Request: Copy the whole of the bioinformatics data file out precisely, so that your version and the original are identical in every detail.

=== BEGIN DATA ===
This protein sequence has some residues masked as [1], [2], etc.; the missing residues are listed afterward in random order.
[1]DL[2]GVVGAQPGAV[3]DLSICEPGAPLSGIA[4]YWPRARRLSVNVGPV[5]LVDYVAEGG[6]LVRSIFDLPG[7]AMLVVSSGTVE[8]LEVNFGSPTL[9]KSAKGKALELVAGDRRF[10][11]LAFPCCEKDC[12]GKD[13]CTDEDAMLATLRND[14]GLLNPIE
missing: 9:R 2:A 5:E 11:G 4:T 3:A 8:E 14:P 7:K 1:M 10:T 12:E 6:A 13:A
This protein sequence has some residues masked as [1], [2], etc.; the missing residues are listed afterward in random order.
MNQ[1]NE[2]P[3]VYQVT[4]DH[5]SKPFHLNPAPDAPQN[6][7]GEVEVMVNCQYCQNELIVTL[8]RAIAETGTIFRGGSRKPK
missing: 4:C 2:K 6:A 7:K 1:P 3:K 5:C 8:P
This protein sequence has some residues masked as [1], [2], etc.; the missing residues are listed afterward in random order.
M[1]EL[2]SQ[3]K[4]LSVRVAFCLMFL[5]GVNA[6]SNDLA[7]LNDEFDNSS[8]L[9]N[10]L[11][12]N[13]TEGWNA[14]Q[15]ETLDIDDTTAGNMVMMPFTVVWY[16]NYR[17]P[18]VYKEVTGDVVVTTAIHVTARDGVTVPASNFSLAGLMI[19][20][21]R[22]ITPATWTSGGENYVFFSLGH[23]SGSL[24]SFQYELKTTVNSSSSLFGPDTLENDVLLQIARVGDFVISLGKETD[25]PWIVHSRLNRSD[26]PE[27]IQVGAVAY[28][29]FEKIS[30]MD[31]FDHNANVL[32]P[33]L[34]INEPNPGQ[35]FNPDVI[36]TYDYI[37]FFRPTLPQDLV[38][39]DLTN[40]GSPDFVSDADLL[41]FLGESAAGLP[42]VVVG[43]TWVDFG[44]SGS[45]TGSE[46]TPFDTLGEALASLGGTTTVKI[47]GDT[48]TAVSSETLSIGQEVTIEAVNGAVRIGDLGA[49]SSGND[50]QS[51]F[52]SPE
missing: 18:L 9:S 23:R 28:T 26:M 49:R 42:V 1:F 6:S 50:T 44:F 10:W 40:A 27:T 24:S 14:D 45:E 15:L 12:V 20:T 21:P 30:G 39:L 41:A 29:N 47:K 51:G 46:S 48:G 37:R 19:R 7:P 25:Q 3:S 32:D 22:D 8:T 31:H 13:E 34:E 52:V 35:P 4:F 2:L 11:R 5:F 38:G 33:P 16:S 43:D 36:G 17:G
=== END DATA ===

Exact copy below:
This protein sequence has some residues masked as [1], [2], etc.; the missing residues are listed afterward in random order.
[1]DL[2]GVVGAQPGAV[3]DLSICEPGAPLSGIA[4]YWPRARRLSVNVGPV[5]LVDYVAEGG[6]LVRSIFDLPG[7]AMLVVSSGTVE[8]LEVNFGSPTL[9]KSAKGKALELVAGDRRF[10][11]LAFPCCEKDC[12]GKD[13]CTDEDAMLATLRND[14]GLLNPIE
missing: 9:R 2:A 5:E 11:G 4:T 3:A 8:E 14:P 7:K 1:M 10:T 12:E 6:A 13:A
This protein sequence has some residues masked as [1], [2], etc.; the missing residues are listed afterward in random order.
MNQ[1]NE[2]P[3]VYQVT[4]DH[5]SKPFHLNPAPDAPQN[6][7]GEVEVMVNCQYCQNELIVTL[8]RAIAETGTIFRGGSRKPK
missing: 4:C 2:K 6:A 7:K 1:P 3:K 5:C 8:P
This protein sequence has some residues masked as [1], [2], etc.; the missing residues are listed afterward in random order.
M[1]EL[2]SQ[3]K[4]LSVRVAFCLMFL[5]GVNA[6]SNDLA[7]LNDEFDNSS[8]L[9]N[10]L[11][12]N[13]TEGWNA[14]Q[15]ETLDIDDTTAGNMVMMPFTVVWY[16]NYR[17]P[18]VYKEVTGDVVVTTAIHVTARDGVTVPASNFSLAGLMI[19][20][21]R[22]ITPATWTSGGENYVFFSLGH[23]SGSL[24]SFQYELKTTVNSSSSLFGPDTLENDVLLQIARVGDFVISLGKETD[25]PWIVHSRLNRSD[26]PE[27]IQVGAVAY[28][29]FEKIS[30]MD[31]FDHNANVL[32]P[33]L[34]INEPNPGQ[35]FNPDVI[36]TYDYI[37]FFRPTLPQDLV[38][39]DLTN[40]GSPDFVSDADLL[41]FLGESAAGLP[42]VVVG[43]TWVDFG[44]SGS[45]TGSE[46]TPFDTLGEALASLGGTTTVKI[47]GDT[48]TAVSSETLSIGQEVTIEAVNGAVRIGDLGA[49]SSGND[50]QS[51]F[52]SPE
missing: 18:L 9:S 23:R 28:T 26:M 49:R 42:V 1:F 6:S 50:T 44:F 10:W 40:A 27:T 24:S 14:D 45:E 15:L 12:V 20:T 21:P 30:G 39:L 41:A 29:N 47:K 51:G 46:S 48:G 37:R 19:R 7:P 25:Q 3:S 32:D 22:D 8:T 31:H 13:E 34:E 52:V 35:P 4:F 2:L 11:R 5:F 38:G 33:P 16:S 43:D 36:G 17:G